After his indictment on dog fighting charges, Atlanta Falcons quarterback Michael Vick is officially persona non grata. PETA, People for the Ethical Treatment of Animals, is demanding that the National Football League suspend Vick. Many of the football fans in Atlanta and around the nation agree wholeheartedly with PETA. Nike has delayed the release of Vick’s signature shoe and all his other major endorsement partners have parted ways with him as well. All parties have seemingly united around a common goal, getting Michael Vick out of their lives. So much for innocent until proven guilty. Why are so many people rushing to judgment on Vick as quickly as he once rushed past opposing defenders?
I was speaking with my wife today and asked her the following question. “If our neighbor was accused of a heinous crime but said he was innocent, would we support him or cut him of our lives immediately?” Her response was, “of course, we would support him.” I believe most people would answer this question the same way. The notion of “innocent until proven guilty” is a perfect ideal, a belief to which the vast majority of people in our society claim to espouse. However, for too many people this notion is more theoretical than one truly applied in practice. Perhaps our society’s true belief is “innocent until proven guilty for me, but not my neighbor.”
Does anyone wish they had not rushed to judgment in the scandal formerly known as the Duke Lacrosse Rape Case? This was last year, when three Duke University lacrosse players accused of raping an exotic dancer were exonerated when the accused story proved to be fabricated. The “Duke Three” were quickly convicted in the court of public opinion, leaving their personal and professional futures in question despite their legal victory.
Sadly, most people simply move on to the next scandal and accept no blame for the damage done. Scandalmongers have already reaped the profit from the frenzy that they help create. The on-looking mob is unperturbed by its tendency, in direct opposition with the aim of our legal system, to be more willing to punish the innocent too quickly than punish the guilty too slowly. The wrongly accused alone pay the price for the scandal with no means to reclaim neither their good names, nor anything else of which they have been robbed. Too many seem content to lament the plight of these innocent victims as simply “the way life goes.” Shouldn’t we challenge “the way life goes” when it’s not the way life should go? Remember, once upon a time for many people, lynching was also the way life went.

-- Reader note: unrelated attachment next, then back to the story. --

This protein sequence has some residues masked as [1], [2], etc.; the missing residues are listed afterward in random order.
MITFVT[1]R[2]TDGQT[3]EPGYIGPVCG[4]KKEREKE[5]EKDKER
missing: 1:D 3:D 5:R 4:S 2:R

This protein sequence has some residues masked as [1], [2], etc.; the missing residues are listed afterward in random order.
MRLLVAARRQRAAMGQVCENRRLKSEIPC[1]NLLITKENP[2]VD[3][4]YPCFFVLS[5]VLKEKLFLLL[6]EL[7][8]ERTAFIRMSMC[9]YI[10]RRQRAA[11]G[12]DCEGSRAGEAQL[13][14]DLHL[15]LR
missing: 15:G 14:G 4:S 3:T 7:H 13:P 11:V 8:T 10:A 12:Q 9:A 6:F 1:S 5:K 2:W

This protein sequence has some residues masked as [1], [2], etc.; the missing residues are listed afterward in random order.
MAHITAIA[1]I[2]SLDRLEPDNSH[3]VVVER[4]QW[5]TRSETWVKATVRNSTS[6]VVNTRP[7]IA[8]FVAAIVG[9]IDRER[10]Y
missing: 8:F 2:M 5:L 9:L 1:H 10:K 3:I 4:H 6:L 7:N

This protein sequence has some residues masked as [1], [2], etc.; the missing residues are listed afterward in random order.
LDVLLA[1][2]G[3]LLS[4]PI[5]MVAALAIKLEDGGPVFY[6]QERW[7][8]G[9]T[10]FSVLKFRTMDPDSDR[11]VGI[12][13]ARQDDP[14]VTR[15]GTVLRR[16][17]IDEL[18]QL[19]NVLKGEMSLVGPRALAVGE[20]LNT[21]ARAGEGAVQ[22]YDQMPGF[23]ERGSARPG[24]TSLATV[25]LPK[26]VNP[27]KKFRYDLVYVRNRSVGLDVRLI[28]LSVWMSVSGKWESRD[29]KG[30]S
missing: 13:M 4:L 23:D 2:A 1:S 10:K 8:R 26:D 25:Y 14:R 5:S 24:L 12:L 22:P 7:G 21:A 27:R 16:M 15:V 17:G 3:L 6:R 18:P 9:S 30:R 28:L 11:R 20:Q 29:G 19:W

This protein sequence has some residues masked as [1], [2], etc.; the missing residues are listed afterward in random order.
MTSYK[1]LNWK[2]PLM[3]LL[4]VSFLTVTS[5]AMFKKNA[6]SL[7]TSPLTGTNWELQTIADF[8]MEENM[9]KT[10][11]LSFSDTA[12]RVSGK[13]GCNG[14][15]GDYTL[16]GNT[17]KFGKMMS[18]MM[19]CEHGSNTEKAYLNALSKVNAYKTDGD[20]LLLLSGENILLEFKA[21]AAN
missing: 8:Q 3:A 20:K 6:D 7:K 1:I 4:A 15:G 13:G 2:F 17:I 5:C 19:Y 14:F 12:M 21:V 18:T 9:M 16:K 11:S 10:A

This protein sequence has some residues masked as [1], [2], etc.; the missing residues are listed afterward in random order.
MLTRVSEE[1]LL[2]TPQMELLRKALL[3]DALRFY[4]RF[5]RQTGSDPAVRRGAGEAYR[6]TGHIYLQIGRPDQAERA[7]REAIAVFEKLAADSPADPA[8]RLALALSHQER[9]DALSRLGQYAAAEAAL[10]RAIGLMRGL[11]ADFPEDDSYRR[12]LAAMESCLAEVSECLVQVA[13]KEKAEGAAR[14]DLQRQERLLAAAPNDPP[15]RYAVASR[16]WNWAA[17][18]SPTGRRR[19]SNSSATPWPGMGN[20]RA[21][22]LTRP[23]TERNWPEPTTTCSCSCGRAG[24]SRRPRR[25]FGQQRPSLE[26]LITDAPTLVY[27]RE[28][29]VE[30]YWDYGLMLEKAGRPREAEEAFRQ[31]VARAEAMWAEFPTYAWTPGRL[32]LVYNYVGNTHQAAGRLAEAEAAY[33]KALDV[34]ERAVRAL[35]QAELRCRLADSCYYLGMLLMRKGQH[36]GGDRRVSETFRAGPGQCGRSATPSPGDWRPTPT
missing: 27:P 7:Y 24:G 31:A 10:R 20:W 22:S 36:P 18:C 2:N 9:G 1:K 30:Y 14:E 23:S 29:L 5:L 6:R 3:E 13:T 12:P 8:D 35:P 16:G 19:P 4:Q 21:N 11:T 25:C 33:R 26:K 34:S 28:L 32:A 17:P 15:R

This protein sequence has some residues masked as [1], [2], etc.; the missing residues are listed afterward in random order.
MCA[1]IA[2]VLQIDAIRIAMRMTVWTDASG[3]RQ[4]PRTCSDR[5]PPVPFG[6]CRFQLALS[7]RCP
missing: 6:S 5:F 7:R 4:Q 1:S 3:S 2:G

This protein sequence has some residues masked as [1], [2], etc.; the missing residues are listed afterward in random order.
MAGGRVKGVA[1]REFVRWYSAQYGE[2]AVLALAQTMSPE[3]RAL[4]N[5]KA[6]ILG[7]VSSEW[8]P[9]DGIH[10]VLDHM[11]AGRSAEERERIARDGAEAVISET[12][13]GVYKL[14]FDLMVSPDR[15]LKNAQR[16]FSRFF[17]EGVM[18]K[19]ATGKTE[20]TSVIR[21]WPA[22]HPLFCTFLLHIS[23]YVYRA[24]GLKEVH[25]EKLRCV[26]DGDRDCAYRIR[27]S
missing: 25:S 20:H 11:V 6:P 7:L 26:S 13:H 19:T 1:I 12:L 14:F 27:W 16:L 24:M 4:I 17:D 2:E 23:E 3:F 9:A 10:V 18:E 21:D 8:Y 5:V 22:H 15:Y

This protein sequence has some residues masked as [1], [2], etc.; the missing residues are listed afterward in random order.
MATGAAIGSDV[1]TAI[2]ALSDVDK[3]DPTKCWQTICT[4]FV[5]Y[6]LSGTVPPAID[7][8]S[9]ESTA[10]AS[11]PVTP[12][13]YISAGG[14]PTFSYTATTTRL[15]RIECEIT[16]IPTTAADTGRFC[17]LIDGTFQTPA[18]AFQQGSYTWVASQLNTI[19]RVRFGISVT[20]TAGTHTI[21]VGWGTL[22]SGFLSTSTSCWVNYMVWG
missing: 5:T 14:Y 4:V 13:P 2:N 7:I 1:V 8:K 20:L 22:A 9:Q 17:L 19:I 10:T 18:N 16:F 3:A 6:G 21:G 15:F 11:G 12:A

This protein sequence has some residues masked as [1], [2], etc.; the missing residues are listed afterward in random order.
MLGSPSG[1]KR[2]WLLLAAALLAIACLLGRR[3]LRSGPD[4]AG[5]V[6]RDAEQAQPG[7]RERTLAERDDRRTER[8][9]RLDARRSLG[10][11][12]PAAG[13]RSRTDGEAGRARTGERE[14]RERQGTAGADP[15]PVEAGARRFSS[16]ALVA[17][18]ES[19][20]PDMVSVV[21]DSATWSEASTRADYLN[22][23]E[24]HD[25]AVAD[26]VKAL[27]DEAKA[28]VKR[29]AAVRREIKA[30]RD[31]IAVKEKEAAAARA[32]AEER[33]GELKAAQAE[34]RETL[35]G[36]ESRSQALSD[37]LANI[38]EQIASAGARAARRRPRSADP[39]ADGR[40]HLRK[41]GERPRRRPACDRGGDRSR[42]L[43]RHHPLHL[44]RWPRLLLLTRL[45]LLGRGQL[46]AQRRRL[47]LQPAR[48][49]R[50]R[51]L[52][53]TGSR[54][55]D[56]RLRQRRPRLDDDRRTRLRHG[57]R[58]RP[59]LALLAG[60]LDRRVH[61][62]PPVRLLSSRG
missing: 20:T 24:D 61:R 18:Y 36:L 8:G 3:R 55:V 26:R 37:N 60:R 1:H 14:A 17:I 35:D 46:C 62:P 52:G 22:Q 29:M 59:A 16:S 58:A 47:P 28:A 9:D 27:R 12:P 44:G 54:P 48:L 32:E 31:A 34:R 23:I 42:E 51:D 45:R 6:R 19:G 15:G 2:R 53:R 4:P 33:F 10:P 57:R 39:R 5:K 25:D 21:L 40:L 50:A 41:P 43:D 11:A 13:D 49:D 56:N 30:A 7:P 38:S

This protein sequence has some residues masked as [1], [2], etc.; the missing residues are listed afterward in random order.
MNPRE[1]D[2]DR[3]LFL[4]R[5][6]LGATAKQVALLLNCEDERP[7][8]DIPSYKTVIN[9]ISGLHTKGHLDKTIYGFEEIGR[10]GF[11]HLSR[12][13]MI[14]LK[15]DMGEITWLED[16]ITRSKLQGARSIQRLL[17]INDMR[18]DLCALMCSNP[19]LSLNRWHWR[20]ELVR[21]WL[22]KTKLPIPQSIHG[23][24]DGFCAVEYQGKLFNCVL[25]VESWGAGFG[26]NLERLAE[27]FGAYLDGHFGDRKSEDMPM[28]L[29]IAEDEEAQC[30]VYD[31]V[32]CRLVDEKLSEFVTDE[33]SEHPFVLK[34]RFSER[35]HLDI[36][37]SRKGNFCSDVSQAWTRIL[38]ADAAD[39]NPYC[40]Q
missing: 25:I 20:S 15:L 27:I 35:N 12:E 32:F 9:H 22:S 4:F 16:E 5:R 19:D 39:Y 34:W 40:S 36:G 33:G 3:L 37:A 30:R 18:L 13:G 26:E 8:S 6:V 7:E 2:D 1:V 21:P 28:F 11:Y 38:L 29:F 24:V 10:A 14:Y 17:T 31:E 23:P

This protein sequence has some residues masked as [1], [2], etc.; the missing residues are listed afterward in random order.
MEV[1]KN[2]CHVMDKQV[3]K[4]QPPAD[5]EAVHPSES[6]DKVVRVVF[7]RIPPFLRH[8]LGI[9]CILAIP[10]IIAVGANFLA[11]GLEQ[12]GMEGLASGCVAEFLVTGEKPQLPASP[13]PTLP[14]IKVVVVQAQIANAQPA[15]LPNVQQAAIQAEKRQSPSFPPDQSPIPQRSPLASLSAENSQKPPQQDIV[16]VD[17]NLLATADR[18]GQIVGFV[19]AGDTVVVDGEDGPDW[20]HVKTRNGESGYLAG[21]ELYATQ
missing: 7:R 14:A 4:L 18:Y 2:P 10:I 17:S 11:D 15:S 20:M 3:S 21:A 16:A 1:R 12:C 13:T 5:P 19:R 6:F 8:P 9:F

Perhaps the most accurate characterization of our belief about innocence is “innocent until proven guilty unless the accusations are particularly heinous.” Many sports talk radio hosts have encouraged us to adopt this very philosophy about Michael Vick. They assure us that by simply reading the Vick indictment, it is reasonable to conclude that his conviction is a forgone conclusion. They use the word “alleged” sarcastically when describing the matter as if the word is the punch line of a joke, a word comically out of place in the sentence. They incite us to riot, to force the National Football League to suspend Vick to protect its business interests regardless of its moral position.
What if he didn’t do it? What price should Vick or anyone pay simply for being accused? What price will satisfy our bloodlust?
Pondering the plight of the falsely accused, I can’t help but imagine my son standing in that same predicament. I can’t help but fear that his life will be forever altered or destroyed because his father and his peers lacked moral courage when it was required. It is easy to say “off with his head” as would an undisciplined mob. It is more difficult to take an uncomfortable principled stand, a stand that may help insure that erroneous prejudgment does not become our societal standard. Otherwise, we must forever hold our peace. We do not have a right to seek the benefit of the doubt from our neighbor if we are unwilling to pay him the same respect. We do not have the right to lament “the way life is” when we are part of the problem ourselves. We should be willing to risk supporting a potentially bad guy for a short period of time in order to protect the well-being of those who are accused but later may be found to be innocent.
I don’t know whether Michael Vick participated in the gruesome, wholly depraved business of dog fighting. If he did do it, I hope our criminal justice system throws the entire book at him. However, I do know one thing. I know that I want my boy to live in a society in which the allegation itself is not a conviction. Perhaps you want the same for your children. If this is the society in which we hope to live, the battle begins with the hard work of withholding judgment, waiting for the facts rather than giving in to the more comfortable urge to avoid complex situations. The battle begins with having the courage to support a perfect ideal despite the sometimes imperfect timing of its results. Does anyone have the courage to join me in this battle?Powered by Sidelines